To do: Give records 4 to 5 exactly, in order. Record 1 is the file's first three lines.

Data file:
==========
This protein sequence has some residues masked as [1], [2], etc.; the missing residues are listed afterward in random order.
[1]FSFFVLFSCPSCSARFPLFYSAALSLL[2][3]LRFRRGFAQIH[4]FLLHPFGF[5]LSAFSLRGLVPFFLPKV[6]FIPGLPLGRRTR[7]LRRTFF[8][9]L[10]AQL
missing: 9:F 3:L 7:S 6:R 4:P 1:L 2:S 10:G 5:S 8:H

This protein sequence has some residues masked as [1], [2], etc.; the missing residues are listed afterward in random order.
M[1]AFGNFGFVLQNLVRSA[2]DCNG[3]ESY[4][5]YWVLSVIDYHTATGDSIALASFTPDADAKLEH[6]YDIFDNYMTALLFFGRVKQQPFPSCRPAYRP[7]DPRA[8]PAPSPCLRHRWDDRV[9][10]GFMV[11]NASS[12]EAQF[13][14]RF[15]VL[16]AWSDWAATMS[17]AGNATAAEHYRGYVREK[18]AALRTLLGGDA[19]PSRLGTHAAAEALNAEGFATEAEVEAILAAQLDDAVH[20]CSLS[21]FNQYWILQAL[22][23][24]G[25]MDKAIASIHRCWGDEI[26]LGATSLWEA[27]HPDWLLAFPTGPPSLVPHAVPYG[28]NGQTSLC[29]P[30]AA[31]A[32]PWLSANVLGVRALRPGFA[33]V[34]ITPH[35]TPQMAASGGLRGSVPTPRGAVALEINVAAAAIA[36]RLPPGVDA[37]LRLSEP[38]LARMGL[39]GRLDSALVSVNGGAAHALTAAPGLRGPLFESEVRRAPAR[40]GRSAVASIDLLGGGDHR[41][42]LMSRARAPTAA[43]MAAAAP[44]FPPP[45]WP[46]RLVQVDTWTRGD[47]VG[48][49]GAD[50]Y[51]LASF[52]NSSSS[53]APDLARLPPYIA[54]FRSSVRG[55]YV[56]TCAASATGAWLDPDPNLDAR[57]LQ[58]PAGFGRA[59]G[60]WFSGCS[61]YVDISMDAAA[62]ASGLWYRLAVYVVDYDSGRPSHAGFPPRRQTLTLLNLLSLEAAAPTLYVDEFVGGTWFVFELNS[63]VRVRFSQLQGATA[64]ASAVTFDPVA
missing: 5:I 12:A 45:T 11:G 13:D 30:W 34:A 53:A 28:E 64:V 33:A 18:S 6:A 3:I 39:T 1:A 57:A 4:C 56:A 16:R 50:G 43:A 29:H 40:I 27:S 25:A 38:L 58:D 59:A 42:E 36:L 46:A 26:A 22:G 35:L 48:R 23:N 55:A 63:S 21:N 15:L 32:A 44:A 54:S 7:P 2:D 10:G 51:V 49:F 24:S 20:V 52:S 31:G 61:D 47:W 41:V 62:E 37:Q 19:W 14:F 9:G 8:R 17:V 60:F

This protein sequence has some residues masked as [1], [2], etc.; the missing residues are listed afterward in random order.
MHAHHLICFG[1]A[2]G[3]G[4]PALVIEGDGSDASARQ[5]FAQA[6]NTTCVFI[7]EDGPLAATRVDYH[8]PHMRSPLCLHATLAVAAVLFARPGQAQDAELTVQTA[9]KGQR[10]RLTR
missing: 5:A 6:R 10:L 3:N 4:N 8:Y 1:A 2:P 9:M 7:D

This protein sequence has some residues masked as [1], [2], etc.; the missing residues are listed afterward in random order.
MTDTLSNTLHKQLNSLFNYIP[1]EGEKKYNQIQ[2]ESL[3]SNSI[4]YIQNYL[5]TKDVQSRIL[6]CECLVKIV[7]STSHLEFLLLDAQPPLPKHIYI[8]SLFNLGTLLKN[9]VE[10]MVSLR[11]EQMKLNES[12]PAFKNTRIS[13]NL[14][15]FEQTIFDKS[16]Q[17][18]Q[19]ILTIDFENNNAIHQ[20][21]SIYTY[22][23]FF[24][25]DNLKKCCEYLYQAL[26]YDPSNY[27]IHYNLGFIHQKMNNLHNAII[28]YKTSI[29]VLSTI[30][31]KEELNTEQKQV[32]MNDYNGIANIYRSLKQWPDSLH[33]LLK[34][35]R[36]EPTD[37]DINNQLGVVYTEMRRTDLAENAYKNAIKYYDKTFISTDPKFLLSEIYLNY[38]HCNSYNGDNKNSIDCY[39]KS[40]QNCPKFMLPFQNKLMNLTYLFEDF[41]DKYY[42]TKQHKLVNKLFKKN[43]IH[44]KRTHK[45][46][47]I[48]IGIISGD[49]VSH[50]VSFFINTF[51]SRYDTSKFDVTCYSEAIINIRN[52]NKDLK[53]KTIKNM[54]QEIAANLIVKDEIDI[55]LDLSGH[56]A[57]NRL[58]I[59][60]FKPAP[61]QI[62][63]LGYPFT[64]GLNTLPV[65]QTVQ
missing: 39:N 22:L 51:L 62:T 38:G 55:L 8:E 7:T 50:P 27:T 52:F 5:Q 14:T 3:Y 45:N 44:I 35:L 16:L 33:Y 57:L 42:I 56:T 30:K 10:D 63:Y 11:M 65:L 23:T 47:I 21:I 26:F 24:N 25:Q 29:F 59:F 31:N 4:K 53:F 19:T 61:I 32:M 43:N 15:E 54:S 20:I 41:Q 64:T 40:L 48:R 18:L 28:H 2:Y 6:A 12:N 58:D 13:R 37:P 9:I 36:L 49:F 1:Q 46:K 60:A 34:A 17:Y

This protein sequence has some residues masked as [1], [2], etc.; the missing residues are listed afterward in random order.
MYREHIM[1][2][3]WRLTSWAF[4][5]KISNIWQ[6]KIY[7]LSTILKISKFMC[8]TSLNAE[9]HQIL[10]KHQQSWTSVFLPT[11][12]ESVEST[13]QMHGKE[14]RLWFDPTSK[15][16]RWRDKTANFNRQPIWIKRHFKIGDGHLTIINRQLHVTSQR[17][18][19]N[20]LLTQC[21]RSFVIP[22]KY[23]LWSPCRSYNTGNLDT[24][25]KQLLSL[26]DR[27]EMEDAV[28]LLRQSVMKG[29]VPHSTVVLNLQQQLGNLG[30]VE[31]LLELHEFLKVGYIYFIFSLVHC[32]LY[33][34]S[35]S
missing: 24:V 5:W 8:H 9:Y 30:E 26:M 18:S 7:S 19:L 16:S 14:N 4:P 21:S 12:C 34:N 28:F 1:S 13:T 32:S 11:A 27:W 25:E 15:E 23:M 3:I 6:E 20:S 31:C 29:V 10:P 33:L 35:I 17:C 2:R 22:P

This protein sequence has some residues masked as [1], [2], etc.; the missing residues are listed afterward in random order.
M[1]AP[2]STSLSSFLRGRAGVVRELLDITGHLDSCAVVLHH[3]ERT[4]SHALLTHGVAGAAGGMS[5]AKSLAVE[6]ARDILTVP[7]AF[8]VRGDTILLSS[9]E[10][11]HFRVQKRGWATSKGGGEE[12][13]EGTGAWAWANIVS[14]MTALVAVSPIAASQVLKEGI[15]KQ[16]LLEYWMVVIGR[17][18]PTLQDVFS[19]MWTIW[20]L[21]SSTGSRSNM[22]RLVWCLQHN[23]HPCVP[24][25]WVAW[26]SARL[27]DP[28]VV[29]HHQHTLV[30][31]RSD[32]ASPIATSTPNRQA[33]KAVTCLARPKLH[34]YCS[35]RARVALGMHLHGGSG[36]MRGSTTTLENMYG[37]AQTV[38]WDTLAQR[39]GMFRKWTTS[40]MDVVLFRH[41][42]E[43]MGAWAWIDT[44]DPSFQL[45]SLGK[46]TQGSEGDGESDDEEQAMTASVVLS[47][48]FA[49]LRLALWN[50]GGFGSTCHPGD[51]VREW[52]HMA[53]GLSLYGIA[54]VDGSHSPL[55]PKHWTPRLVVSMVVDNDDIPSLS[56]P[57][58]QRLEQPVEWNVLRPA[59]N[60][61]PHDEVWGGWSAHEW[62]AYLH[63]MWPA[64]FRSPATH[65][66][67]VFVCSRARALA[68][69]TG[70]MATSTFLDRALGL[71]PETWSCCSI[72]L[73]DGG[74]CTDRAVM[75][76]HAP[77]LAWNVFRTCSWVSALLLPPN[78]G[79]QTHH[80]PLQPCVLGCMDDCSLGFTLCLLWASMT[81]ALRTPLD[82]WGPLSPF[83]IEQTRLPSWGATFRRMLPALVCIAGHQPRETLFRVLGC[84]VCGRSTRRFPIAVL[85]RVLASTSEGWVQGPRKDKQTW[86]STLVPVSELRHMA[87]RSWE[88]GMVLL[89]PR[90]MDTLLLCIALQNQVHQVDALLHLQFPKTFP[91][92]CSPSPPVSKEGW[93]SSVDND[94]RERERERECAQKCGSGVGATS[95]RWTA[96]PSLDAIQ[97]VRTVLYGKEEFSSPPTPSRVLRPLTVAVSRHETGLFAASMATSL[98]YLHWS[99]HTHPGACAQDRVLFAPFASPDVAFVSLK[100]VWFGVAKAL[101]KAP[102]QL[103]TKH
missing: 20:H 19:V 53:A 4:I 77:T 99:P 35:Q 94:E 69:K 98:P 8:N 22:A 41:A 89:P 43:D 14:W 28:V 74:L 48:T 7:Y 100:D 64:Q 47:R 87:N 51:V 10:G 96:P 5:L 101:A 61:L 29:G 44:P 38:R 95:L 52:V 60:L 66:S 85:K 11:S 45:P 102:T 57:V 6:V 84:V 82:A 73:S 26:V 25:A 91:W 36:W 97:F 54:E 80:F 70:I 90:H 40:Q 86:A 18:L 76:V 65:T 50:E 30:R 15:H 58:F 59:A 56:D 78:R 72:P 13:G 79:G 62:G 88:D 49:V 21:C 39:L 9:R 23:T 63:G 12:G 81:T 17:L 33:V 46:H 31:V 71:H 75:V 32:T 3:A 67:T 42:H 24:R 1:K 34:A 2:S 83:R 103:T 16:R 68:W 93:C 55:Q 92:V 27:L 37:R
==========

This protein sequence has some residues masked as [1], [2], etc.; the missing residues are listed afterward in random order.
MTDTLSNTLHKQLNSLFNYIP[1]EGEKKYNQIQ[2]ESL[3]SNSI[4]YIQNYL[5]TKDVQSRIL[6]CECLVKIV[7]STSHLEFLLLDAQPPLPKHIYI[8]SLFNLGTLLKN[9]VE[10]MVSLR[11]EQMKLNES[12]PAFKNTRIS[13]NL[14][15]FEQTIFDKS[16]Q[17][18]Q[19]ILTIDFENNNAIHQ[20][21]SIYTY[22][23]FF[24][25]DNLKKCCEYLYQAL[26]YDPSNY[27]IHYNLGFIHQKMNNLHNAII[28]YKTSI[29]VLSTI[30][31]KEELNTEQKQV[32]MNDYNGIANIYRSLKQWPDSLH[33]LLK[34][35]R[36]EPTD[37]DINNQLGVVYTEMRRTDLAENAYKNAIKYYDKTFISTDPKFLLSEIYLNY[38]HCNSYNGDNKNSIDCY[39]KS[40]QNCPKFMLPFQNKLMNLTYLFEDF[41]DKYY[42]TKQHKLVNKLFKKN[43]IH[44]KRTHK[45][46][47]I[48]IGIISGD[49]VSH[50]VSFFINTF[51]SRYDTSKFDVTCYSEAIINIRN[52]NKDLK[53]KTIKNM[54]QEIAANLIVKDEIDI[55]LDLSGH[56]A[57]NRL[58]I[59][60]FKPAP[61]QI[62][63]LGYPFT[64]GLNTLPV[65]QTVQ
missing: 39:N 22:L 51:L 62:T 38:G 55:L 8:E 7:T 50:P 27:T 52:F 5:Q 14:T 3:Y 45:N 44:I 35:L 16:L 33:Y 57:L 42:I 56:T 30:K 10:D 63:Y 11:M 65:L 23:T 47:I 21:I 26:F 24:N 25:Q 29:F 59:F 31:N 4:K 53:F 19:T 61:I 32:M 43:N 15:E 54:S 20:I 41:Q 64:T 40:L 48:R 18:L 28:H 2:Y 6:A 12:N 58:D 13:R 37:P 9:I 36:L 49:F 1:Q 46:K 60:A 34:A 17:Y

This protein sequence has some residues masked as [1], [2], etc.; the missing residues are listed afterward in random order.
MYREHIM[1][2][3]WRLTSWAF[4][5]KISNIWQ[6]KIY[7]LSTILKISKFMC[8]TSLNAE[9]HQIL[10]KHQQSWTSVFLPT[11][12]ESVEST[13]QMHGKE[14]RLWFDPTSK[15][16]RWRDKTANFNRQPIWIKRHFKIGDGHLTIINRQLHVTSQR[17][18][19]N[20]LLTQC[21]RSFVIP[22]KY[23]LWSPCRSYNTGNLDT[24][25]KQLLSL[26]DR[27]EMEDAV[28]LLRQSVMKG[29]VPHSTVVLNLQQQLGNLG[30]VE[31]LLELHEFLKVGYIYFIFSLVHC[32]LY[33][34]S[35]S
missing: 24:V 5:W 8:H 9:Y 30:E 26:M 18:S 7:S 19:L 16:S 14:N 4:P 21:S 12:C 34:N 28:F 1:S 13:T 32:S 11:A 27:W 25:E 15:E 23:M 3:I 6:E 20:S 31:C 29:V 10:P 33:L 35:I 17:C 2:R 22:P